was recently washing my hands in a women’s bathroom where the mirrors were littered with sticky notes. It was as if I had stumbled into the very bowels of Ideation. Upon closer inspection, I found that each note contained a different phrase. Proclamations of positivity like “love yourself,” “you deserve abundance,” and “thanks for showing up” clung to my reflection, vaguely suggesting their surface application could act as effective cover-up for any self-worth issues I may need concealed. That was my cue: eye-roll engaged.
Aside from giving me unusable ideas for single-panel New Yorker cartoons (Jason Vorhees sitting at his vanity arranging his hockey mask and muttering, “My imperfections make me unique and special”), these sorts of anonymous platitudes have never been a true shade match for me. When I’m feeling great, they induce the aforementioned eye-roll. When I feel poorly, I find myself internally arguing their claims.
Post-handwashing in a Z-snap of sass, I took a picture of the mirror and posted it to my Instagram. As a joke, I created a poll asking if “positive affirmations from your anonymous bff” really worked for anyone. Surprising to me, about a third of the respondents said that yes, they did. Intrigued, I asked Phillip, a marketing professional and one of the affirmative respondents why he thought they worked for him. “I honestly think it just depends on your love language,” he said. “I personally feel amazing when I am encouraged through words.” Sentiments like these inevitably made me feel both guilty for my cynicism and a bit sour that I can’t center myself with the same breezy positivity. Eye-roll disengaged.
Admittedly, my informal affirmation research was lacking in both sample size and scientific rigour. It did, however, lead me to question why this methodology works so inconsistently. Dr. Joanne Wood, a Professor of Psychology at University of Waterloo, and her team performed a series of studies that explored the effect of positive self-statements on those with varying levels of self-esteem. This dispositional trait was identified using the Rosenberg Self-Esteem Scale — a questionnaire used to measure a subject’s self-esteem on a scale between 0 (low) to 40 (high). During Wood’s research, participants were asked to repeat the phrase “I’m a lovable person” or to focus on its truth. What they found was that positive self-statements can cause low-self esteem people to feel worse.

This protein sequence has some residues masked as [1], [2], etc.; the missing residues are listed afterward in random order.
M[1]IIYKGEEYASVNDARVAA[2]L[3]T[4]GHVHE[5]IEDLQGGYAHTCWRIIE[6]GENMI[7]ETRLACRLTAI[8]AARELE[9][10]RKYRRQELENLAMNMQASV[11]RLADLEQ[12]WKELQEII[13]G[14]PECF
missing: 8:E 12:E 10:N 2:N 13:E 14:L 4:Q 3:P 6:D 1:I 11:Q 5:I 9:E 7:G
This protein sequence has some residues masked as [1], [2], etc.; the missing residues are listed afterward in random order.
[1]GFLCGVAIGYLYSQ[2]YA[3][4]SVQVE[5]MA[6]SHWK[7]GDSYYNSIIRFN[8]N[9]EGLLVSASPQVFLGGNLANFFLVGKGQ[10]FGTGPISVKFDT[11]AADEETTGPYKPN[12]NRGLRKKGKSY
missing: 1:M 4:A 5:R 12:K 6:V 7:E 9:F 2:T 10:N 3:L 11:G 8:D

“One of the things that we think is going on when positive self-statements backfire for low self-esteem people is that they refute the statement,” says Dr. Wood. “For example, when they tell themselves, ‘I am a great person,’ they immediately have thoughts that disprove that statement. It appears that positive self-statements, despite their widespread endorsement, may backfire for the very people who need them the most.”
She also points out during our discussion that these findings seem to run counter to the pop culture narrative. “We’re often told by self-help books and talk shows that we’re supposed to tell ourselves positive things on a daily basis… both to pep ourselves before a stressful event, or to cope with the stressors of everyday life,” but these aren’t sure-fire strategies. Even if you don’t have low self-esteem, positive affirmations may not work for you. It’s important to test stuff out, experiment with intention, and build a set of go-to methods that do.
“Positive affirmations revive the negative for me,” says Courtney, an illustrator who responded to my survey. “It’s the cheese of a motivational poster and inaction.” She utilizes a blend of self-care and prioritizing to realign herself instead: “I apply a clay face mask, draw a bath, soak, and reset. For work, my centering is list-making. It’s a clear list of actions to take me to my goals.”
A similar sentiment is echoed by another respondent Amy, a writer and teacher: “Affirmations, for me, feel contrived and falsely motivational. To re-center, I have to focus on small, actionable steps. Telling myself I’m amazing isn’t going to necessarily make me suddenly able or capable. A small action towards capability though, that gives me a dose of what I need (and what I think others find in affirmations): a sense of belief, and self-capability.”
Research published in Social Cognitive and Affective Neuroscience supports the solutions Courtney and Amy arrive at in their critiques of affirmations. The study performed in 2016 found that affirmations work best (“best” meaning how much activity is visible in the the areas of the brain involved in self-processing and valuation) when they expand your sense of self-worth and are future-focused and actionable.
In other words, setting modest goals can be a more useful method than stating a collection of encouraging words. It acts to provide concrete evidence that you can, in fact, do something, however small, to shift your current state to something productive and positive. As Leandra wrote in a recent IG post, “[I]f you just do what you know how to do, put one foot ahead of the other, keep taking steps, just walking, you get there.”
While I may laugh at the words scrawled across a cupcake-shaped sticky (“I am loved? But by whom, and why are they choosing to inform me this way?”), I certainly don’t begrudge the psychological benefit these anonymous affirmations may provide others. Do I sometimes wish that I could rely on an anonymous cheer squad to bring me back to center? Sure. Barring some intense neural rewiring though, I’m content to settle for the toolset that works for me and a private moment of delightful satire. Who am I to deny the self-conscious Grim Reaper in my mind his mantra that he does, in fact, deserve abundance?
Gif by Madeline Montoya.